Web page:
The energy-efficiency of computing has always been among hot topic for both research and industry. Beginning from 1992, the Energy Star logo became well-familiar to the general public, and among first results achieved by the program was the mass-scale incorporation of energy-saving sleep mode for computer monitors and a plethora of other consumer electronic devices.
With the advent of cloud computing, the industry has faced an unprecedented sustainability challenge: colossal datacenters consuming energy with a gargantuan appetite not only for the sake of computation but also for auxiliary purposes, such as cooling. In 2009, Alex Wissner-Gross, a Harvard University physicist had estimated the carbon footprint of an average Google search to be about 7 gram. Fortunately, due to the progress in heat recycling, the waste heat can be directed to warm the residential houses or used for in-place electrical power generation.
The Age of the Edge
Meanwhile, the new trends were developing in the cloud paradigm since for emerging technologies it became crucial to have computational capacity near the end-users. For example, augmented reality applications need very fast response times, technically speaking, low latency. Internet-of-Things, on the other hands, generates the amounts of data sending which to the cloud will eventually lead to overwhelming network bandwidth capacity. This shift requires computing power to be located at the edges of the network, near the end-users, hence the name for this novel technology – edge computing.
Given the above considerations, the tendency might be seen as a dissolution of the cloud into a fog, which is actually another term for the edge computing. Consequently, the presence of in-network computing capacity opens new perspectives for sustainability, namely, the excessive renewable energy might be utilized for performing computational tasks. Edge computing facilities, compared to large data centers, are rather small and geographically widespread, which improves the chances that some of them will be located in the proximity of renewable energy sources. Production of renewables is known to have substantial variance and storing the excessive energy has its technical and economic challenges. An attractive option would be to direct the excessive power to nearby edge servers, which would then take up additional computational load. The remaining question is how the tasks and services will locate those facilities? Fortunately, we might have an answer: intelligent containers, which we envision to be essential building blocks for self-organizing service infrastructures.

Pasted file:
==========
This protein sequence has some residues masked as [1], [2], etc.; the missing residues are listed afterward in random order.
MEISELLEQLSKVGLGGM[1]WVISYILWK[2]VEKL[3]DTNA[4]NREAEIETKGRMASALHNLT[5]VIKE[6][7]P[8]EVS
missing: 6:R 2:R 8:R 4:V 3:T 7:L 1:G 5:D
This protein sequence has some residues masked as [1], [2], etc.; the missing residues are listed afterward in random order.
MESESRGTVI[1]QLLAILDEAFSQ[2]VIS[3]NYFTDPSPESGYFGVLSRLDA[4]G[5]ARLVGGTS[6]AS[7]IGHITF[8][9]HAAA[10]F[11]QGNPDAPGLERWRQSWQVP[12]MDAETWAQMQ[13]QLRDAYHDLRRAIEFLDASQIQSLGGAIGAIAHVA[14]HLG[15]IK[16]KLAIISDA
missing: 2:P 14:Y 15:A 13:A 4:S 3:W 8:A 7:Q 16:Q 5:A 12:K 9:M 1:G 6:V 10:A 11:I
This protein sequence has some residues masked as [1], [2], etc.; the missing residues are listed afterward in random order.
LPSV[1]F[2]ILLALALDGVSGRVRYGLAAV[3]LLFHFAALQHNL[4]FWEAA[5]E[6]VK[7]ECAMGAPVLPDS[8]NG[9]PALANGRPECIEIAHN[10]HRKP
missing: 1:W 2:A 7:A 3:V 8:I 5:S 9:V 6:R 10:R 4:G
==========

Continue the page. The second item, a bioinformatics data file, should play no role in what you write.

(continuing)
The Intelligent Container
Intelligent containers are atomic units encapsulating services. However, contrary to their precursors, they are able to discover edge computing facilities autonomously, building their own map of the world. They can negotiate with the discovered facilities and pick only those satisfying particular energy requirements. Having a microservice application deployed using intelligent containers, one can have it running solely on the excesses of renewables, given that tradeoffs can be made in the performance and availability. The additional benefit is that no administrative overhead is needed since containers will automatically select appropriate places for deployment and migrate there.
Technical concepts behind intelligent containers are explained in our paper ”ICON: Intelligent Container Overlays” , and it is worth noting that they might optimize not only for green energy but also for high performance and low latency for end-users, dependent on the current application needs.
Mandal, U., Habib, M. F., Zhang, S., Mukherjee, B., & Tornatore, M. (2013). Greening the cloud using renewable-energy-aware service migration. IEEE network, 27(6), 36-43.
Hatzopoulos, D., Koutsopoulos, I., Koutitas, G., & Van Heddeghem, W. (2013, June). Dynamic virtual machine allocation in cloud server facility systems with renewable energy sources. In Communications (ICC), 2013 IEEE International Conference on (pp. 4217-4221). IEEE.
Aleksandr Zavodovski is a PhD student at the University of Helsinki, Department of Computer Science (CS). Zavodovski together with other CS-researchers contributes to interdisciplinary BCDC Energy research project as BCDC Cloud Team.
The blog post was published on 26th November 2018 on BCDC Energy research project website.
Last updated: 27.11.2018